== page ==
OSU-COM students meet with Dr. Robert Juhasz, president of the American Osteopathic Association, during DO Day on Capitol Hill last weekend.

About 30 OSU-COM medical students were in Washington, D.C. last week to join students osteopathic medical students and physicians from across the nation for DO Day on Capitol Hill.

The event, hosted by the American Osteopathic Association, offered students the opportunity to discuss medical school and health policy issues with members of Congress and their staff.

While many meetings with lawmakers were canceled due to the wintry weather, students met to discuss legislation and policies such as student loan debt and loan forgiveness programs that would enable medical school graduates to pursue careers based on their interests rather than financial obligations.

Medical students receive SOMA Foundation diversity scholarships

Wright, left, and Gill.
Wright, left, and Gill.

Two OSU-CHS medical students have been awarded Student Osteopathic Medical Association Foundation Diversity in Medicine scholarships. Micah Wright, OMS-III, and Reagan Gill, OMS-II, received the awards, which recognize students who demonstrate awareness of how multiculturalism and diversity impacts medical education.

As a recipient of an Indian Health Service Scholarship, Wright, of Ponca City, will work at an Indian Health Services facility after graduation. He is committed to providing medical education and preventative health care for the American Indian population.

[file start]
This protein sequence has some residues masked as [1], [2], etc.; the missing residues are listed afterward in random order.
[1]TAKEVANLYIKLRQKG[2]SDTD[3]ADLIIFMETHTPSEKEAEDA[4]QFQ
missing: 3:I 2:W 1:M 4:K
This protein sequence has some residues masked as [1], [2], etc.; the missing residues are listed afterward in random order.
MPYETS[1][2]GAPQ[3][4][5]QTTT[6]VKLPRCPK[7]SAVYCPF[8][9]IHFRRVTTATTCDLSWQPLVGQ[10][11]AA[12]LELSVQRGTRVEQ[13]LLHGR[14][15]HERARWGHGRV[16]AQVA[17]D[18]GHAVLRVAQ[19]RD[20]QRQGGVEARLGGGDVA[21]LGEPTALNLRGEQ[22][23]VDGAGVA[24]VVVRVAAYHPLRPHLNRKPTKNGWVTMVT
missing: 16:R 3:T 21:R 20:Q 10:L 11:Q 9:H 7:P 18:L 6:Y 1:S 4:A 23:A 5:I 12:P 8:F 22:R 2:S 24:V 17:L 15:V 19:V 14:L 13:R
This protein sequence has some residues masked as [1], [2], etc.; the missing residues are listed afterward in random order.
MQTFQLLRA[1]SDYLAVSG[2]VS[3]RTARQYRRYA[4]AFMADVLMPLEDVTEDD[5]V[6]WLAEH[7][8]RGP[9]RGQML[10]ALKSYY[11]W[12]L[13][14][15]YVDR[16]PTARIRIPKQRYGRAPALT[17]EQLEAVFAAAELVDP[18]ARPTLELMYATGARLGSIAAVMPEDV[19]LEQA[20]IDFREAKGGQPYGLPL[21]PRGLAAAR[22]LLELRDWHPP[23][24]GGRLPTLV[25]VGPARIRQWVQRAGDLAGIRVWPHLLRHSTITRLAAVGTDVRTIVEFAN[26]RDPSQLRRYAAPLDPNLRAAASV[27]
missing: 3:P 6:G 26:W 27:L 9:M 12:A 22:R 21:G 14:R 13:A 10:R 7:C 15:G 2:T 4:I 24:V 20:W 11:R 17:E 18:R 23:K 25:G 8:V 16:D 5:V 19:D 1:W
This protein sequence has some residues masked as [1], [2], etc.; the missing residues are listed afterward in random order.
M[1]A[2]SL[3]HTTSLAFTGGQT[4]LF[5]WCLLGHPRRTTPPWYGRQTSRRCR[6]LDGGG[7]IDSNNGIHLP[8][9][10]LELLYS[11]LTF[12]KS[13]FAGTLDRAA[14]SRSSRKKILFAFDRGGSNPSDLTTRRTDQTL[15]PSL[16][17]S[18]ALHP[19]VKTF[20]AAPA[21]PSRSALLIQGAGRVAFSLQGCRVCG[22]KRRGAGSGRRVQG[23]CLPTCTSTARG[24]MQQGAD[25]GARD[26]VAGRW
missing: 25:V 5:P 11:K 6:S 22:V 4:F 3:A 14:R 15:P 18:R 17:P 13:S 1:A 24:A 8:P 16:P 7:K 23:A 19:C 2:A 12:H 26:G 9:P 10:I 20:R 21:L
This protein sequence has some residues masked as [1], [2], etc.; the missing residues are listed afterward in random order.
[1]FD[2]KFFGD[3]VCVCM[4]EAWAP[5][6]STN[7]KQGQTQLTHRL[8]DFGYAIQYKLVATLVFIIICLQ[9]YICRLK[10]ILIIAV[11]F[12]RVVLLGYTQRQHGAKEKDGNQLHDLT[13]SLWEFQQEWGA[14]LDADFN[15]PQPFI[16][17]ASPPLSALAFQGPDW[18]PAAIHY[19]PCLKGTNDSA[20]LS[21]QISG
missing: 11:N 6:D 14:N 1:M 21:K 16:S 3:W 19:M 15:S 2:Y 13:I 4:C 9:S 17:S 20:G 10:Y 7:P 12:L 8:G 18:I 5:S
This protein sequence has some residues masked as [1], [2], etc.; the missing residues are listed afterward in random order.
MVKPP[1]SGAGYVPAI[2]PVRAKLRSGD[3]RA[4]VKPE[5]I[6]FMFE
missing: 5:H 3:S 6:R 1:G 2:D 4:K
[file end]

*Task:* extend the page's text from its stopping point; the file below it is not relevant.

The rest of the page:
Gill, of Claremore, is dedicated to combatting the discrepancy between need and availability of medical resources for patients with gender dysphoria. As a volunteer at the Dennis R. Neill Equality Center in Tulsa, she plans to continue promoting understanding and equality in her career as a physician.

Smith named to National SOMA Board of Directors


Matthew Smith, OMS-III, of Ada, was appointed as Resolutions Director for the National Student Osteopathic Medicine Association’s board of directors during the organization’s spring convention in Washington, D.C. last Friday and Saturday.

As resolutions director, Smith will chair the Resolutions Reference Committee and is charged with overseeing the acceptance, revision and implementation of internal resolutions, as well as those to be submitted to the AOA House of Delegates.

The convention was scheduled in conjunction with D.O. Day on the Hill hosted last week by the American Osteopathic Association.

SOMA is the nation’s largest network of osteopathic medical students and is affiliated with the American Osteopathic Association. The purpose of the organization is to educate and prepare osteopathic leaders and advocates.

Exhibit examining biotechnology applications on display in Founders Hall

OSU-CHS Medical Library is hosting the exhibit, “From DNA to Beer: Harnessing Nature in Medicine and Industry” from the National Library of Medicine through April 17.

It can be viewed in Founders Hall next to the Medical Library. The display explores the intersecting applications of medicine and biotechnology that result from new discoveries in microbiology and genetics.

For more information about the exhibit, contact the library circulation desk at 918-561-8449 or email Melissa Kash-Holley.